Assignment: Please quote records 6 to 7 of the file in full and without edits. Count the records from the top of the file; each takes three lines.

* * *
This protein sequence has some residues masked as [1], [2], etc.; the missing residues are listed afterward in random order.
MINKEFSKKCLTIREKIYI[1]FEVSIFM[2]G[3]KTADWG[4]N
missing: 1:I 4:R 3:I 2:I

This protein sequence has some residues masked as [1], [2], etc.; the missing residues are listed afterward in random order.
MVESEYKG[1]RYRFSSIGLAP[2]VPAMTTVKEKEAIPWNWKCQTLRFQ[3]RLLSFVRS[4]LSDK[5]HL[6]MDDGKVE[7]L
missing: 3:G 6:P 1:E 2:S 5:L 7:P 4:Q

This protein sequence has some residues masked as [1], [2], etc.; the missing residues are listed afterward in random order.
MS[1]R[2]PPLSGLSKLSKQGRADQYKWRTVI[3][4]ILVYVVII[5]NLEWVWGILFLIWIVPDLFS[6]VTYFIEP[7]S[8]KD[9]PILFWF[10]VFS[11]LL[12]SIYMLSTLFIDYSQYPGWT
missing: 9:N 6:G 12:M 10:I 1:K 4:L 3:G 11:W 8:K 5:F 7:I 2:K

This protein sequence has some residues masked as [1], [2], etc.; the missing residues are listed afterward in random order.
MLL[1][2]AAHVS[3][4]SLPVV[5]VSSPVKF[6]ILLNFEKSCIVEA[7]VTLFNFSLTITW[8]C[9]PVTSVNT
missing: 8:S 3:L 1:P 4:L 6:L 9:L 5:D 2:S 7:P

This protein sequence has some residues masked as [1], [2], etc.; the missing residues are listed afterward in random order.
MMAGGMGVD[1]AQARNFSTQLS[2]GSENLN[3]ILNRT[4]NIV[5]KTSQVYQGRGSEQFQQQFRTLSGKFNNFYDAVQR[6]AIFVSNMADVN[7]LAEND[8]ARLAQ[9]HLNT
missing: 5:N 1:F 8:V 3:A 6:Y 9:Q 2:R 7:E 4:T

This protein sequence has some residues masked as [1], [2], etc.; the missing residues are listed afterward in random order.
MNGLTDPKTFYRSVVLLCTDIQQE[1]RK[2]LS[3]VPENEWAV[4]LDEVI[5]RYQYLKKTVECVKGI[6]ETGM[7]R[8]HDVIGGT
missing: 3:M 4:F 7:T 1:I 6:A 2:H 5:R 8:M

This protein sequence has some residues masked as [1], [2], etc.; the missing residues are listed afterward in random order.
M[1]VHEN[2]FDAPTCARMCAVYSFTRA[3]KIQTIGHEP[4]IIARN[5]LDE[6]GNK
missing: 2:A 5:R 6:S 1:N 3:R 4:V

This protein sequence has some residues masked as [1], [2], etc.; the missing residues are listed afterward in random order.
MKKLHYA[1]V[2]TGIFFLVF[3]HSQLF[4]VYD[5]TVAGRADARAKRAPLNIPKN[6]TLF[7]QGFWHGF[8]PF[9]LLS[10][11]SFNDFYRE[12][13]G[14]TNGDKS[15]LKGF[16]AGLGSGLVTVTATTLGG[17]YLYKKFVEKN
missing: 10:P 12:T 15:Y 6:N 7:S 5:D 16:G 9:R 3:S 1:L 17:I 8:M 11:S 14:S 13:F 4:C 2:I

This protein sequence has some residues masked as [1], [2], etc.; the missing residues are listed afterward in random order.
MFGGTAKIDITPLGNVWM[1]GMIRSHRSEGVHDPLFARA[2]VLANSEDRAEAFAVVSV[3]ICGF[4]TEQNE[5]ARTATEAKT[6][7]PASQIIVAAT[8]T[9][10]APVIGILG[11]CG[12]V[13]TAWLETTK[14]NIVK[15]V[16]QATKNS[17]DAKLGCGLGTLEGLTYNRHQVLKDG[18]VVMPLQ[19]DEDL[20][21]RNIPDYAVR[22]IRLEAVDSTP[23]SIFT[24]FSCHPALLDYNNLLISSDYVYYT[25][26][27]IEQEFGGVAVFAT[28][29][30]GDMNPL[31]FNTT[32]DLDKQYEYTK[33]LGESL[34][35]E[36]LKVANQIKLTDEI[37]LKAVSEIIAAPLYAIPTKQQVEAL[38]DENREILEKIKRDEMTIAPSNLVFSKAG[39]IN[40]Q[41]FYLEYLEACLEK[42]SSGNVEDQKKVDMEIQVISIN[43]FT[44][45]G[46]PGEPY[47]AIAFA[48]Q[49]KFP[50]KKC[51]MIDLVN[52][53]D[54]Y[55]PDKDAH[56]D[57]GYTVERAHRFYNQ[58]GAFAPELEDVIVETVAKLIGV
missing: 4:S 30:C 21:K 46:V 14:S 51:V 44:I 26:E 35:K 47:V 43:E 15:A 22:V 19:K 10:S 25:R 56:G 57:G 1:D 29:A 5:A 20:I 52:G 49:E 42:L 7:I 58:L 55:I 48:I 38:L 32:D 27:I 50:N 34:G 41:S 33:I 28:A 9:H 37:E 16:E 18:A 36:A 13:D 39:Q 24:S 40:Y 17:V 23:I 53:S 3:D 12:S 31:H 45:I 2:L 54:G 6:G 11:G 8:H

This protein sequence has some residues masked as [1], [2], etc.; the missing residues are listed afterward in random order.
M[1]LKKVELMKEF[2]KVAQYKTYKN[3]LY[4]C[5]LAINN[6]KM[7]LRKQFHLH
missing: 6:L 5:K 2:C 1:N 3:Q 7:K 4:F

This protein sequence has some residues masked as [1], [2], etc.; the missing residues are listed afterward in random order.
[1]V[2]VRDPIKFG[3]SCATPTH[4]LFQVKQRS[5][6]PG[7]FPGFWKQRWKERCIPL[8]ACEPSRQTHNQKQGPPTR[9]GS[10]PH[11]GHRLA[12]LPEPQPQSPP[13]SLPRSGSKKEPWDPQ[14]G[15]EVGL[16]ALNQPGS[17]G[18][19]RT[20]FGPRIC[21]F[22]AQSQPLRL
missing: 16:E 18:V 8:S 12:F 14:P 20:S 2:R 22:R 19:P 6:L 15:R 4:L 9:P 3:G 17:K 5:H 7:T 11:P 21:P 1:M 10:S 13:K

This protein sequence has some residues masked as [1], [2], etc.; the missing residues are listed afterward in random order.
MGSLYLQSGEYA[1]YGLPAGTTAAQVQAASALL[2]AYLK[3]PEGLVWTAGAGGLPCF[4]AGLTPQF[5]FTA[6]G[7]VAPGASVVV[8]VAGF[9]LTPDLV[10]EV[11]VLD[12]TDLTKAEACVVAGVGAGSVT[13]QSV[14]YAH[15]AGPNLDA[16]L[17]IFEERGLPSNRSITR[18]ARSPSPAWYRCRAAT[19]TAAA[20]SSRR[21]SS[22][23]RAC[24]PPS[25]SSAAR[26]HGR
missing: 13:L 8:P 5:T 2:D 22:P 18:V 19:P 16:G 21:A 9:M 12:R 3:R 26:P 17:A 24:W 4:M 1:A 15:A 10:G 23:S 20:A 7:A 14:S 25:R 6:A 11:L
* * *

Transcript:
This protein sequence has some residues masked as [1], [2], etc.; the missing residues are listed afterward in random order.
MNGLTDPKTFYRSVVLLCTDIQQE[1]RK[2]LS[3]VPENEWAV[4]LDEVI[5]RYQYLKKTVECVKGI[6]ETGM[7]R[8]HDVIGGT
missing: 3:M 4:F 7:T 1:I 6:A 2:H 5:R 8:M

This protein sequence has some residues masked as [1], [2], etc.; the missing residues are listed afterward in random order.
M[1]VHEN[2]FDAPTCARMCAVYSFTRA[3]KIQTIGHEP[4]IIARN[5]LDE[6]GNK
missing: 2:A 5:R 6:S 1:N 3:R 4:V